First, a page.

OGDEN -- The Weber-Morgan Mobile Sources Air Quality Advisory Committee is tracking the progress of some important imminent changes for environmentally concerned residents, especially in light of recent information about the levels of pollution in Weber County.
Part of the committee's most recent meeting covered the changes the Environmental Protection Agency is requiring of the Weber-Morgan Health Department, most of which concern how motor vehicles are contributing to Weber County's exceptionally high amount of pollution, and what to do about it.
"We would like more public involvement. We try to make the general public aware of what is going on and what we are doing, but sometimes when people hear that they might have to make changes in their lives and go outside of their comfort zone, they get cold feet, and the amount of technical data about pollution intimidates them," said Brian Cowan, air-quality emergency response officer.
Part of the data's ability to intimidate people may come from a recent study compiled by the American Lung Association, which named the Salt Lake City-Ogden area the sixth worst in the nation for short-term particle pollution.
Some of that pollution comes from transportation, and Weber County's unique natural features also play a part.
"A lot of that data is based on the weather patterns. Our air just gets tossed around, being inside a mountain valley," Cowan said.
"It just stays here with us, which causes problems. The solution is to limit the amount of pollutants we put in the atmosphere, such as fossil fuels."
Cowan and Lori Buttars, health department spokeswoman, are both involved in the committee and stress that its purpose is to provide technical guidance to the Board of Health, which can, in turn, present regulations designed to keep residents safe.
"We've been assigned the responsibility of making sure that the cars are clean and safe enough to be running, and every driver out there should be able to have a vehicle," Buttars said.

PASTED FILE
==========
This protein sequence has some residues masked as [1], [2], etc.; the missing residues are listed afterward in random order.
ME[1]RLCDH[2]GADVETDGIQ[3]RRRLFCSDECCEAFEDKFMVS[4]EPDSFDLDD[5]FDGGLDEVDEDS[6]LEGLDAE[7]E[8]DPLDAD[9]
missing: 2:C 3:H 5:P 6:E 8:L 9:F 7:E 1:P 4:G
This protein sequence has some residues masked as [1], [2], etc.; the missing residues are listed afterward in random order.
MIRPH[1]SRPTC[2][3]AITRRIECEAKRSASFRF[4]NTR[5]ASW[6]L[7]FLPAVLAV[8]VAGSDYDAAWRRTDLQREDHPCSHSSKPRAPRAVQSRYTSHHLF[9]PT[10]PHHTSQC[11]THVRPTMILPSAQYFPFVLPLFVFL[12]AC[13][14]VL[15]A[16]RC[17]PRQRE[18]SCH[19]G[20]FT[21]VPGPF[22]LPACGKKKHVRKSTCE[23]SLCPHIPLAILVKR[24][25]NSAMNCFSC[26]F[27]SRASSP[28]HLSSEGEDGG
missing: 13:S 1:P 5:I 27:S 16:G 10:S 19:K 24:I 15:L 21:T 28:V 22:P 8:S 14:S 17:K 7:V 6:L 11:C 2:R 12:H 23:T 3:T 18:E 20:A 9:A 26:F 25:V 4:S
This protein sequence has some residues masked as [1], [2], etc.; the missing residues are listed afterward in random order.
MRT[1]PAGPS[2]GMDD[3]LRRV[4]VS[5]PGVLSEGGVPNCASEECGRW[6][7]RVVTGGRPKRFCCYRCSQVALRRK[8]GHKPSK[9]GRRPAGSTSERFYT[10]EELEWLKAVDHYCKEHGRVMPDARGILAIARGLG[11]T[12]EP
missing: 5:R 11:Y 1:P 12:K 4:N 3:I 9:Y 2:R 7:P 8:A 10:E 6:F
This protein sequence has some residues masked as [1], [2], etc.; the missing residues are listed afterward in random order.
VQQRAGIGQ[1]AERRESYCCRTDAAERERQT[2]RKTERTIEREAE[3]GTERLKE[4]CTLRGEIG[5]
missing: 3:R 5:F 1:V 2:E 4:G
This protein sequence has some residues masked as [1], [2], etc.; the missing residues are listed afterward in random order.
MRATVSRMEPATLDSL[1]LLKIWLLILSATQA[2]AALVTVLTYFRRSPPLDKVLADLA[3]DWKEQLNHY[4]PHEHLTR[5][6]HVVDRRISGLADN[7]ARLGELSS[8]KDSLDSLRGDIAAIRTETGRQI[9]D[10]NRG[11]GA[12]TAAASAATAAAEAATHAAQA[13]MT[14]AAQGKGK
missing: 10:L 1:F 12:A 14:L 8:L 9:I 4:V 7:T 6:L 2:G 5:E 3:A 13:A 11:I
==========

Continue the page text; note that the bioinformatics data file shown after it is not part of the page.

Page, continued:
"But the thing is, having so many of them is doing harm, and when someone has grown up with the convenience of their own car, finding another method that is less convenient is less desirable."
As the gas-reliant public faces its own challenges in finding ways to exercise caution environmentally, health officials face the consequences of Salt Lake-Ogden-Clearfield's failure to meet the national ambient air-quality standards set forth by the Clean Air Act in 2009.
This was because the area's amount of polluted micrograms per cubic meter exceeded the 35 micrograms per cubic meter maximum, which required Utah to create a state implementation plan designed to bring the air up to safety standards.
Cowan said he hopes the local health department will be given "more control over open burning days, and we'll be looking at whether we'll begin testing diesel fuels."
Regulations on environmental hazards such as fugitive dust were addressed. Fugitive dust, which can be caused by construction when dust is not contained within the property or space in which the work is being performed, could be particularly harmful given all the construction taking place in Weber County.
"I gave the advisory committee an update on some ideas we have, and there are some new programs that the Department of Air Quality may partner with the Health Department to address," Cowan said.
Learn more at www.webermorganhealth.org.